A furry D-companion

Petey, the T1D three-legged Terrier mix. Image from kold.com

When I was eight years old, I had lived with Type 1 diabetes for a year – but didn’t know of anyone else living with the disease. I also wanted a dog, because, well, I was eight, and dogs are fun.

Madalaine Hembraugh, an eight-year old living in Arizona, had also had been living with T1 – in her case for four years – without knowing anyone else with D. So I can only imagine her reaction and her surprise when her mother brought introduced Petey to the family home. Petey is a Terrier mix who had been neglected and abandoned. He also has Type 1 diabetes.

According to a TV-news and print story by Tucson News Now, Petey was found abandoned in front of the local Humane Society when Madalaine’s mother, a veterinarian, took her in. In the “feel-good” TV news story, the girl and her dog have become best buddies.  The two support each other, and Madalaine even “teaches” Petey how to live with diabetes. They test their blood sugar together. They share insulin (I wonder how insurance companies view that practice).

Surely, all of this is good for the one- or two-year-old Terrier Mix. While one of Petey’s legs had to be amputated because of diabetes complications, the scrawny pup has been put on a regular insulin regimen and is getting stronger. From the video in the news article, he also appears to be happy and playful.

But what type of impression will it leave on Madalaine? Surely, I imagine she feels pride in how she is able to take care of herself as well as of her canine companion. Care of oneself is tough enough at eight years old, even with the help of a parent, but adding an animal to that responsibility – one who can’t express how he feels in the same way as a person can, is difficult.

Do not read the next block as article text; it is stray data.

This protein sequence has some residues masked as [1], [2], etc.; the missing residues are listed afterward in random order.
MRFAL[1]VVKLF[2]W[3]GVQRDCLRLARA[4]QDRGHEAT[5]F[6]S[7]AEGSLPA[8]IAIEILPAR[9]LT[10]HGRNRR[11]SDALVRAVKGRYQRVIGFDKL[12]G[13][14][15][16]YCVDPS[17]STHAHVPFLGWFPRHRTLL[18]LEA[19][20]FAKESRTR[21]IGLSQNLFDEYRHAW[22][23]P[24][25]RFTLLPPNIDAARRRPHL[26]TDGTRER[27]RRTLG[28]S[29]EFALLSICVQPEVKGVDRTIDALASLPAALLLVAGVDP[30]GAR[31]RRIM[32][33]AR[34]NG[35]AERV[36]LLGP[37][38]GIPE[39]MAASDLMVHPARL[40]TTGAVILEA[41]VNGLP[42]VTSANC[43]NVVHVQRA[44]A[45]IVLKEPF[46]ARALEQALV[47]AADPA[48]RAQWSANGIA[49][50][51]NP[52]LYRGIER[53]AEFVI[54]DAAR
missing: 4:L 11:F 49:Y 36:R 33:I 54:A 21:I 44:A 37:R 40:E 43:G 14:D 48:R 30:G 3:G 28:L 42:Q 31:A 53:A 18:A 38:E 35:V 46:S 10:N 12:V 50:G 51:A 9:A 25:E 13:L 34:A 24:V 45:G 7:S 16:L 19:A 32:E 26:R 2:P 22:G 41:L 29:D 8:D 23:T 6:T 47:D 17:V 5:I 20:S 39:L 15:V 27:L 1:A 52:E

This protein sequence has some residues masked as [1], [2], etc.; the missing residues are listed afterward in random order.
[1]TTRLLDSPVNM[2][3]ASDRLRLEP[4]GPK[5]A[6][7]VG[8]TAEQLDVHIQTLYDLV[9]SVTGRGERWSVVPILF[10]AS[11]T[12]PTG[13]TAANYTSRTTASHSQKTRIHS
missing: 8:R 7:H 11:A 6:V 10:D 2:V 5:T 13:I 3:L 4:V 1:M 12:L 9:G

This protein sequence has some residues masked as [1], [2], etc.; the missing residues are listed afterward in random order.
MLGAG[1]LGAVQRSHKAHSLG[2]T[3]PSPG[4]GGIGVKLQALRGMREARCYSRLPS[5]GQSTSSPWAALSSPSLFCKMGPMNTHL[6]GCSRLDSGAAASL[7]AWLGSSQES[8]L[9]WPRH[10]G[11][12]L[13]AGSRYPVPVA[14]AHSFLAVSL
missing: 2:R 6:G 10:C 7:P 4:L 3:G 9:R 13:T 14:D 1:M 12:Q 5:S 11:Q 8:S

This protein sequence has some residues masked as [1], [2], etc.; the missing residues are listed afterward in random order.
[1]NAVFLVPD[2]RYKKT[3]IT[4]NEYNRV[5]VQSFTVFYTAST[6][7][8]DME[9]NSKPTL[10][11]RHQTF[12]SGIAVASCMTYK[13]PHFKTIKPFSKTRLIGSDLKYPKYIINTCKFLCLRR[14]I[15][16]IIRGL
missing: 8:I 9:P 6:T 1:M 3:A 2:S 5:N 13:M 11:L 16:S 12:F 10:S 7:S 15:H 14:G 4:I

After Petey gains some more weight and his blood sugars stabilized, sometime in the next few weeks, this dog will be taken from her and put up for adoption. Somebody else will care for this dog (will it be you? Contact the Humane Society of Southern Arizona at 520-321-3704 if you’re interested), and I can only imagine how heartbreaking this will be to Madalaine. Her mother likely will teach, or has taught, her daughter what it’s like to care for a sick animal until it’s healthy enough to be released back in to society. But I’m also sure that she is developing a particularly strong and special bond with Petey, one that will be very difficult to break.

Years from now, when she’s going through the familiar and inevitable “diabetes burnout”, I hope the she doesn’t look back at the dog whose leg was lost to diabetes and feel even worse. I hope she doesn’t walk away with the thought that they couldn’t keep the dog because dealing with diabetes is just too difficult to be worth it.

I hope that Madalaine and her dog only grow stronger, physically and emotionally, from this experience, and I hope they are able to meet up again after Petey moves in with a new owner. But sometimes the camera only captures the smiles, and the tears come after filming stops. We’ll never know.

Have you ever cared for a pet with diabetes? Did your experience in caring for yourself (or a family member) make it any easier to treat the animal?  Does it require a similar financial commitment?

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Posted on February 6, 2012, in Diabetes, News, Type 1 and tagged , . Bookmark the permalink. 1 Comment.

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